The finding that taller and shorter people had an increased risk of venous thrombosis after traveling should be interpreted with some caution, as the numbers were small in these strata. On the other hand, it is biologically plausible: very tall people are subjected to even more cramped seating than average-height individuals, and very short people's feet may not touch the floor, which would lead to extra compression of the popliteal veins. Interestingly, the increased risk for short people was only found in people who traveled by air. This may have to do with the fact that seats in cars are generally lower, and more individually adjustable, than those in airplanes.
As the diagnosis of DVT is usually more unambiguous than that of PE [23
], as was the case in our study population as well, we repeated the analysis using only DVT as the outcome of interest (97% objectively diagnosed). In this analysis, despite using smaller numbers, most findings were either similar or appeared more evident, and inconsistencies that were found when using both DVT and PE as endpoints disappeared.
To our knowledge, this is the first large population-based case-control study in which the effect of travel on the risk of venous thrombosis has been studied. Because the control individuals were closely matched, being partners of the cases, and couples tend to travel together, only the cases and control individuals who had not traveled together could be used for the analysis. Also because of this design, the effect of sex and age could not be studied. It has to be noted, however, that for all other research questions on the effect of genetic and acquired risk factors on the risk of venous thrombosis, this design has no limitations and the close matching of cases and controls renders confounding by, for instance, lifestyle and socioeconomic class less likely than in previous unmatched studies (see also Protocol S1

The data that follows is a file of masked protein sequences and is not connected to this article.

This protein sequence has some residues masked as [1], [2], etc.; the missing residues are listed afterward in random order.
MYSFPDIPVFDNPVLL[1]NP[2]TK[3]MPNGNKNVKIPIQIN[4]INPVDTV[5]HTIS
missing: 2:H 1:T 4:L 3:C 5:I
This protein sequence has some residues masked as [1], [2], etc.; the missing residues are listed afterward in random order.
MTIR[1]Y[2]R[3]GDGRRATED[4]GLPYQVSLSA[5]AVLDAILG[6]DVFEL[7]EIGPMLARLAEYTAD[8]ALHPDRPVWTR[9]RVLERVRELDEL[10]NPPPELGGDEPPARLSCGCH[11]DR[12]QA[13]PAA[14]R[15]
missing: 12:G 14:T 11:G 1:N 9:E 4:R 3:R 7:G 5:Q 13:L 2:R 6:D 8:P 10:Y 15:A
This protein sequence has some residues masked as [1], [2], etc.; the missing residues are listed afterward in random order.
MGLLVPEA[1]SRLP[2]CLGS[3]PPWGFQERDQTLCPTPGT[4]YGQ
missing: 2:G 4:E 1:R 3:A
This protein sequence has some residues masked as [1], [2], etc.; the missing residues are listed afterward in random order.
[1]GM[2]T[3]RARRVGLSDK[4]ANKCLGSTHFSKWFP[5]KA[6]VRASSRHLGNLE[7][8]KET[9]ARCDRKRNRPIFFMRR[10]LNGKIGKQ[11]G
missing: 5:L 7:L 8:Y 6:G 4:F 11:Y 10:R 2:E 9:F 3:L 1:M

). Another advantage of this approach is the minimization of recall bias, as the cases and controls would generally fill in the questionnaire together.
Many questions are still left unanswered that necessitate more research. First of all, our study results apply only to people younger than 70 y of age. Furthermore, it is likely that other characteristics exist that also increase the risk—person-specific (e.g., other drug use), behavioral (e.g., use of sleeping pills or alcohol consumption), and flight-specific (e.g., class or seating)—that need to be identified. These further variables are part of our ongoing study as part of the World Health Organization Research Initiative into the Global Hazards of Travel (WRIGHT study). For those who have an increased risk, such as oral contraceptive users and individuals with factor V Leiden, prevention may be warranted. Prevention may vary from simple measures, such as exercises during the flight, to measures that carry a risk themselves, such as anticoagulants. Specific studies are needed to assess the efficacy of these measures and their risk–benefit ratio.
It can be concluded that the risk of venous thrombosis is 2-fold increased for all travelers and to the same extent for all modes of travel. In individuals who use oral contraceptives, are carriers of the factor V Leiden mutation, or are particularly tall, short, or obese, this risk is considerably higher, to such an extent that studies into the efficacy of prophylactic measures are required.